And we want to be able to have a say in what’s happening. People who don’t see patients make decisions that are beneficial for the organization because that’s their job. But the people that see the patients see what is happening in the community and know what their limitations are in terms of meeting patient needs. And when those two things don’t work together, then we need to come to an agreement. And over several years an agreement hasn’t happened.
And so we decided to organize so that we would have a voice to have a say in the care that our patients receive.
NOOR: And why is it important for you to join a union? Because Chase Brexton doesn’t feel a union is the best move.
POPE: Right. So we decided to organize so that we would have a voice at the table when these decisions are being made. If Chase Brexton doesn’t think that the employees should be in a union, that’s perfectly fine. That’s OK. And no one is saying that Chase should agree that we need to organize. No one’s saying that.
But it is the right of the people to organize. And when you utilize tactics to intimidate people by firing employees that have cumulatively over half a century of experience in trans care, in HIV care, in providing care to communities who do not normally receive this kind of care, we are able to assist with paying for medications. We are able to assist with transportation. We go into the jails and see people who are coming out to make sure they’re connected to care and to housing. There’s not a lot of organizations that can do that.
And we do that because Chase is awesome. We have amazing donors. We have philanthropy that comes in the door. But if we don’t maintain that, then that’s going to go away.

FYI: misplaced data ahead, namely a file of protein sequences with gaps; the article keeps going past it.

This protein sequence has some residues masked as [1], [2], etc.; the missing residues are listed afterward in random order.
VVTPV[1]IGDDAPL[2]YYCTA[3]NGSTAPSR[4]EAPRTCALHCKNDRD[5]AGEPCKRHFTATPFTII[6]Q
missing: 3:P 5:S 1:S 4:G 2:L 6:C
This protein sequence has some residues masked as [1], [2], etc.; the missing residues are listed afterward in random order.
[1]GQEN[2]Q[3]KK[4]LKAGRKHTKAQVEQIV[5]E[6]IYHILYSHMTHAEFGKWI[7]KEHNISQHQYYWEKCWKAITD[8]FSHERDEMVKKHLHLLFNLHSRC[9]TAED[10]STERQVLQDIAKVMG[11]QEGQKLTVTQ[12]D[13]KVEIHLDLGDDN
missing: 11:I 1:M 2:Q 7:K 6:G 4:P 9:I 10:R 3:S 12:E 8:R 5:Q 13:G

And if you don’t think that we should organize–and that’s fine–then we vote, and if people don’t think we should, then we don’t. But it is the right to organize. And when you use intimidation tactics, then that’s where it changes. If we could have just voted and made a decision about whether or not we unionize, then that’s fine.
NOOR: Now, do you feel intimidated? Because you’re sitting here, you’re speaking, you’ve spoken out in social media.
POPE: I think that that is a question that more so depends on the kind of person that you are. I am, when I leave here, going to the hospital to see my grandmother, who’s been in hospice for several months, but who will probably be passing away either tonight or in a few days. But she led a life that was probably not absent of fear. But I never saw it. She lived through times that I never had to live through. And I never saw fear in her.
And am I worried that I could be fired because I’m sitting here? I don’t know. Maybe. But it doesn’t mean that my work in the community will stop. It doesn’t mean that I won’t be able to provide for my son. And those are the things that are important.
You know, I often wonder how people find themselves on the wrong side of history. You know, when we look through our history books and everyone’s family says, “Oh, this person was so awesome,” but they were super racist, like, you wonder how people find themselves on the wrong side of history. And it’s those little microdecisions that people make that they don’t realize is affecting a whole community of people–patients and their children and a whole community of disenfranchised people that direct-care providers work diligently to bring into health care and to provide support. And I think that there are going to be people in this situation that look back and are disappointed in themselves because they’re on the wrong side of history.
NOOR: Ken, I wanted to bring you in the conversation. You’re a current patient at Chase Brexton.
KEN JIRETSU, CHASE BREXTON PATIENT: Mhm. And so is my son.